Christ on the Right Hand
of God.by Isaac Williams
from Sermons on the Epistles and Gospels for the Sundays and
throughout the Year, Vol. II.
Trinity Sunday to All Saints'
Rivingtons, London, 1875.
First part of Sermon LXV. for the Eighteenth Sunday after
1 Cor. i. 4-8. St. Matthew xxii. 34-46.
He saith unto them, How then doth David in spirit call Him LORD,
The LORD said unto my LORD, Sit Thou on My right hand,
till I make Thine enemies Thy footstool ? óST. MATT. xxii.
ALTHOUGH the Epistle for the day is always placed before the
Gospel, and is therefore to be first considered by us, yet we know that,
in point of fact, it usually alludes to circumstances which occurred long
after those of which the Gospel speaks, and after important changes had
taken place, by our Lordís ascent to Heaven, and the coming of the Holy
Ghost. It would therefore often tend to edification, if we could take the
Epistle after the Gospel, in which case it would afford a striking confirmation
of its truth, or introduce precepts flowing from it. Such is much the case
to-day. For how wonderful is the language of our short Epistle, when we
consider it as a fulfilment of that which our Lord alluded to in the Gospel,
as the text mentions. He spoke of that mysterious expression of David,
when it was all unintelligible to the Jews; but how different was the case
when St. Paul wrote! Sitting at the right hand of God, and there seen by
the eye of faith, He had poured down such gifts on His Church, and exerted
such power in the hearts of believers, that about five-and-twenty years
after our Lord had thus spoken St. Paul was able to write to the Corinthians,
appealing to his and their own experience in such words as these :ó
I thank my God always on your behalf, for the grace of God which
is given you by Jesus Christ; that in everything ye are enriched by Him,
in all utterance, and in all knowledge; even as the testimony of Christ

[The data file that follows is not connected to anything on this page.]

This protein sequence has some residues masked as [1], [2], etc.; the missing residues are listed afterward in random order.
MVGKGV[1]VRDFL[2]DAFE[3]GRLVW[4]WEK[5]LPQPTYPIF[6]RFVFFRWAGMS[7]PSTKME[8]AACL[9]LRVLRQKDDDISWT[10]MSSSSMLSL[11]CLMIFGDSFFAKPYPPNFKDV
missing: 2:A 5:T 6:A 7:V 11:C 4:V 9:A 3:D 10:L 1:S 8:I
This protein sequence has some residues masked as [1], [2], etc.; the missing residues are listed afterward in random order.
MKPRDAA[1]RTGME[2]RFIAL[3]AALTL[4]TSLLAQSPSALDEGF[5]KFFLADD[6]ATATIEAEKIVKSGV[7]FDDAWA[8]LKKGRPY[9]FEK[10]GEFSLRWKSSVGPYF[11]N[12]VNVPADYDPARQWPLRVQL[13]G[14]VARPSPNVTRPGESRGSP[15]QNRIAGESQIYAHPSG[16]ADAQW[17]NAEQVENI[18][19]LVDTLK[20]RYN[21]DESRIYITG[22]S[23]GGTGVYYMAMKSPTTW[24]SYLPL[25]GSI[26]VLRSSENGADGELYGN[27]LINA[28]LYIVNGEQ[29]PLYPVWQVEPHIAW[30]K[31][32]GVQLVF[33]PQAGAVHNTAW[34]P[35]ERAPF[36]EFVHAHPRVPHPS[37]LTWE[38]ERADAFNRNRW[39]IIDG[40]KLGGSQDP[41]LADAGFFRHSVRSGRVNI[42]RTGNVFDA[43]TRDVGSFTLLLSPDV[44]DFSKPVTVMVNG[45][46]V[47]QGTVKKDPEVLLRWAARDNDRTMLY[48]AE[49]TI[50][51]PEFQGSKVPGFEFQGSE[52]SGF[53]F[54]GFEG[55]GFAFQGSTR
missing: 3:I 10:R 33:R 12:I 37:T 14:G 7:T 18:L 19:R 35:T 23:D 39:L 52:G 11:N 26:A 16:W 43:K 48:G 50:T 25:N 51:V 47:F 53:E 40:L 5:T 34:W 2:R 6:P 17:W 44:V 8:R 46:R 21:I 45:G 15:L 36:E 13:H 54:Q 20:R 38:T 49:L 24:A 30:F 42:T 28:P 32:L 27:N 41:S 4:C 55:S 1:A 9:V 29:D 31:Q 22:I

was confirmed in you; so that ye come behind in no gift; waiting for the
coming of our Lord Jesus Christ; Who shall also confirm you unto the end,
that ye may be blameless in the day of our Lord Jesus Christ.
The Church of Corinth was peculiarly rich in these spiritual gifts,
the outward manifestations of power, but all intended to promote their
spiritual profit, and to prepare them for Christís return in judgment.
And thus, in the opening of this Epistle, St. Paul bears testimony to these
gifts, showing how much he rejoiced in these their privileges, and giving
solemn thanks for them, before he proceeds, as he afterwards does in this
Epistle, to correct the abuses of them, and to turn their attention to
the great end of all, that charity which comprehends the love of God and
the love of our neighbour.
The passage, moreover, is remarkable, as St. Chrysostom observes of
it, and indeed of the whole of this Epistle, for the very frequent mention
of the Name of Christ. He speaks of the grace bestowed by Christ, of their
being enriched by Christ, of the testimony of Christ confirmed in them,
of their waiting for Christís coming, of Christ so establishing them that
they may be blameless in the day of His Coming. So forcible is this testimony,
as an answer to our Lordís question, and as explaining the expression of
David when he spake in prophecy.
And now let us consider in detail the Gospel itself; ....
.... (for the second part, on the